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    The Surprising Benefits of Creatine for Brain Health

      |  Sep 13, 2023

    If you have a friend who’s idea of a great day starts at the gym, or if you’re a fitness enthusiast yourself, you’re probably familiar with the laundry list of supplements and treatments that fellow gym goers use to improve their performance. One of the most popular of those supplements is creatine, well loved for its ability to boost energy and improve exercise performance. But creatine isn’t just for building biceps; it can also have positive effects on your brain.

    What is creatine?

    Creatine is a naturally occurring amino acid found in your body’s muscles and brain. Amino acids are the building blocks of protein, which helps build muscles and repair damaged tissues. Without taking creatine supplements, most people get half of their daily creatine from eating seafood and red meat, and drinking animal milk, while the rest is produced naturally by the body’s liver, kidney, and pancreas.

    As a supplement, creatine is commonly used by athletes and fitness enthusiasts to enhance exercise performance. It typically comes in powdered form, and is mixed with water or other beverages. 

    How does it work?

    Creatine works by increasing your body’s production of adenosine triphosphate (ATP), a molecule that provides energy to cells. Commonly referred to as the body’s energy currency, added ATP can improve exercise performance and endurance, contributing to increased muscle strength and lean body mass. 

    Creatine is especially useful for athletes or fitness enthusiasts who have intense training regimens, as it reduces recovery time and can even prevent injuries to the muscles, tendons, and ligaments.

    How does creatine impact cognitive health?

    While creatine is most commonly used as a supplement for exercise, it also has benefits for your brain. 95% of the body’s naturally created creatine goes to your muscles, while the other 5% is used in your brain. Similarly to your muscles, the brain uses energy from ATPs to function. And similar to exercise, your brain uses more ATP when completing a difficult task. 

    More research is still needed to fully characterize the cognitive effects of creatine supplementation, but it’s proposed that by increasing cellular energy in the brain, creatine supports brain cell metabolism and neurotransmission. Several studies have indicated that increasing your body’s levels of creatine through supplements can improve brain function, and provide relief from symptoms like brain fog, poor concentration, memory deficits, and mental fatigue. 

    If you’re experiencing symptoms of diminished mental clarity or fatigue, creatine supplements can help. Add a creatine monohydrate into your daily routine by mixing 5 grams into a glass of water or smoothie. If you have kidney dysfunction, it’s important to consult a doctor before taking creatine. Some studies also show that creatine may be less effective for AFAB people, but more research is still needed.

    Additional ways to improve cognitive function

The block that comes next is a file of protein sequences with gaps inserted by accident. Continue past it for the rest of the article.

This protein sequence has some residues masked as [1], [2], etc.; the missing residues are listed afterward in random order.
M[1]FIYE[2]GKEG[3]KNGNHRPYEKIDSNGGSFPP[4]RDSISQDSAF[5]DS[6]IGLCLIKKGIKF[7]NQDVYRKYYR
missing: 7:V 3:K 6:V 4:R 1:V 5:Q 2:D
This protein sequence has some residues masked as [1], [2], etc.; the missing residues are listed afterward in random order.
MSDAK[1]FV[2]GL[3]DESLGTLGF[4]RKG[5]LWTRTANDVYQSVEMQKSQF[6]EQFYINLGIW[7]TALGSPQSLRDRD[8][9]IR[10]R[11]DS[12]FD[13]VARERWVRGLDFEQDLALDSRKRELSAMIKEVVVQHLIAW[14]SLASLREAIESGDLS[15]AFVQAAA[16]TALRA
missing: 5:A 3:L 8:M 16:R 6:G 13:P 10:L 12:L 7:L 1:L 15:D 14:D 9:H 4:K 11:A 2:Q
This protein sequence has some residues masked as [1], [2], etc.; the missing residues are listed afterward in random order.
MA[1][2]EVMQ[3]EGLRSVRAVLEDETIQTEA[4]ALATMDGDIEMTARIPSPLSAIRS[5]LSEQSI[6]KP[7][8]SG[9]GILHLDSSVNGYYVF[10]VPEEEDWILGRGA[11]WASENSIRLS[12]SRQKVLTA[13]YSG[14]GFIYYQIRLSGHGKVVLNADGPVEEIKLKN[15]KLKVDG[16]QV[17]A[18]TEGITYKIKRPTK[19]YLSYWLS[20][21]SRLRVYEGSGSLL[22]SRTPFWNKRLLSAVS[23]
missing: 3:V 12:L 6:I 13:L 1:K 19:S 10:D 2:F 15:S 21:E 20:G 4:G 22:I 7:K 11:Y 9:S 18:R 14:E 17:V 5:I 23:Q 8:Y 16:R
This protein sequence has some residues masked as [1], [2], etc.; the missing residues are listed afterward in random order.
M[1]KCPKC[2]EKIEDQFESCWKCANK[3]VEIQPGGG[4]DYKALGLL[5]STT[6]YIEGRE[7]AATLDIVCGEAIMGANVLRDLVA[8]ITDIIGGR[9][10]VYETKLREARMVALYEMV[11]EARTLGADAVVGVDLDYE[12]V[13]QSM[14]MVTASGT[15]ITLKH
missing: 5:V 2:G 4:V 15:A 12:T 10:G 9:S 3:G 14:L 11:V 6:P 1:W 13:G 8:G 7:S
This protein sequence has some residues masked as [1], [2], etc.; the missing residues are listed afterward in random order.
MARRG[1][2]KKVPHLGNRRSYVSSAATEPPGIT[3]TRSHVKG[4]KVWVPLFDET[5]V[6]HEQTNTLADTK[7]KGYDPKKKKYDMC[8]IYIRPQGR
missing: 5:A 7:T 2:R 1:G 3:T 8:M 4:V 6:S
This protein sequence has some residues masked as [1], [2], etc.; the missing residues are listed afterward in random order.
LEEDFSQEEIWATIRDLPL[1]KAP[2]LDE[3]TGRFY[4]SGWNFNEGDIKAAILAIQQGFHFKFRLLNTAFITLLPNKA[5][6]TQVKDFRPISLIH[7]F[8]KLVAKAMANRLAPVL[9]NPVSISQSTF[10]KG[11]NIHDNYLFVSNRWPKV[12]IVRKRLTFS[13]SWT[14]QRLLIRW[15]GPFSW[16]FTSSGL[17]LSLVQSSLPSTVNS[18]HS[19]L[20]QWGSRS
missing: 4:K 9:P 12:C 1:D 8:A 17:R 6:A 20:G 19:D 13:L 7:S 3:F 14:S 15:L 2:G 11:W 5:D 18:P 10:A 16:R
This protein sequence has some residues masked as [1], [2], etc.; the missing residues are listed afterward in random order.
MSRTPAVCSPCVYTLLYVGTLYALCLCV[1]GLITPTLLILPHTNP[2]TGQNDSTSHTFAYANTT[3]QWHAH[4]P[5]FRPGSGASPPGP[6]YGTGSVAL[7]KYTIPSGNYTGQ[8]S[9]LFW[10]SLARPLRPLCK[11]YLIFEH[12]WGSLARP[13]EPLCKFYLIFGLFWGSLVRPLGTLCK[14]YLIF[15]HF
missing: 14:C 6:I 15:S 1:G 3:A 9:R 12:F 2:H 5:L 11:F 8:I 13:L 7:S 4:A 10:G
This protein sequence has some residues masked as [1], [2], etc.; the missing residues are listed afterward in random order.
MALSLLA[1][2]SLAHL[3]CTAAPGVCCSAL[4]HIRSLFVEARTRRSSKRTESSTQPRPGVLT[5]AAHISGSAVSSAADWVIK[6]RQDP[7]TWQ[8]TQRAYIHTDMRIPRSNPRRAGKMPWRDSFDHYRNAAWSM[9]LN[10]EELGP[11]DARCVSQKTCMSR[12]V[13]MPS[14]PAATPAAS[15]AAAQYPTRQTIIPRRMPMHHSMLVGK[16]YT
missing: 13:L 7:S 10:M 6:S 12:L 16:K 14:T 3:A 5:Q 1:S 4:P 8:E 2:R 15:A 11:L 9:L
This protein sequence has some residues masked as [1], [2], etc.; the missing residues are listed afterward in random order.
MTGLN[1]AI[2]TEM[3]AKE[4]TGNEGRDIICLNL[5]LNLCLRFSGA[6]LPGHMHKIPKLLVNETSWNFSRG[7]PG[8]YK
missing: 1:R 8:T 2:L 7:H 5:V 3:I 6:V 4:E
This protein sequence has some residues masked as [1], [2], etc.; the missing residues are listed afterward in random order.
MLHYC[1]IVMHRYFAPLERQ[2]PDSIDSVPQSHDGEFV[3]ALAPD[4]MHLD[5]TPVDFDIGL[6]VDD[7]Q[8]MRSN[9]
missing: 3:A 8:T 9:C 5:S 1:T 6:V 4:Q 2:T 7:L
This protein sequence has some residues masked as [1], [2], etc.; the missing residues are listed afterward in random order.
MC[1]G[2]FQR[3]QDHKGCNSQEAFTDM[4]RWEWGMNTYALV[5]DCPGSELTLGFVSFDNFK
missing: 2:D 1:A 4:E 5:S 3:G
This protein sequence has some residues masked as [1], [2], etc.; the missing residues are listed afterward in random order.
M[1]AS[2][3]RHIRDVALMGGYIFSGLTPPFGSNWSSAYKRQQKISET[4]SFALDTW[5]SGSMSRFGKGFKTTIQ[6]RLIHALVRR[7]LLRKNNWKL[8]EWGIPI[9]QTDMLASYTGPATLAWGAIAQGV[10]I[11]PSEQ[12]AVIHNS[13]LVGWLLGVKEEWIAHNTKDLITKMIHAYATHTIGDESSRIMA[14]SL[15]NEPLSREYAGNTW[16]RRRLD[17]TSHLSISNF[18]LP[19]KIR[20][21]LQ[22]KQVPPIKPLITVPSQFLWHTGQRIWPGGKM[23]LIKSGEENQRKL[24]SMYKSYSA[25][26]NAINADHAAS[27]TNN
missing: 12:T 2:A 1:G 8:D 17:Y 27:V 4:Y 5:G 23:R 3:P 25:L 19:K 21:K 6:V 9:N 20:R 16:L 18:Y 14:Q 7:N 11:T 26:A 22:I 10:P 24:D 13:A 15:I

Reduced mental clarity and abilities are common side effects of aging, but you don’t have to suffer from less brain power just because you’re getting older. Alongside creatine supplements, there are a variety of treatments available to help improve cognitive function.

    NAD+ Injections have a multitude of benefits, from improving mental clarity to increasing overall longevity. NAD+ (nicotinamide adenine dinucleotide) is a molecule that’s essential to a variety of cellular processes, and can decline naturally as you age. The brain is a very energy intensive organ, and utilizes a significant amount of NAD. There are no formal research studies demonstrating the effect of NAD+ injections or IVs on cognitive function, but there is a substantial amount of expert experience attesting to this impact. Injections are quick, and most people start seeing results after 4 - 8 treatments. NAD+ is also available through IV Therapy. While this method takes longer (3 hours compared to 15 minutes), patients typically see results on a faster timeline as IV therapy allows for better absorption rates.

    Neurofeedback therapy, once only available to athletes and executives, is now readily available to the public to improve cognitive function. Using a headset and a set of tasks, like playing a game or watching a video, you’ll receive feedback on your brain’s performance and, over time, learn how to control your brain waves for better cognitive function. Neurofeedback therapy typically takes 2-3 months to start producing results. 

    If you’re experiencing symptoms of declined cognitive function but aren’t sure what treatment is right for you, start with our Aging Wellness Assessment. This holistic assessment includes a cognitive test, a bone density scan, and a blood draw that measures 55 biomarkers that impact the aging process. You’ll work 1:1 with a licensed clinician to review the results of your assessment and determine what treatments or supplements are best for your individual health. Unsure where to start? Book a free consultation today.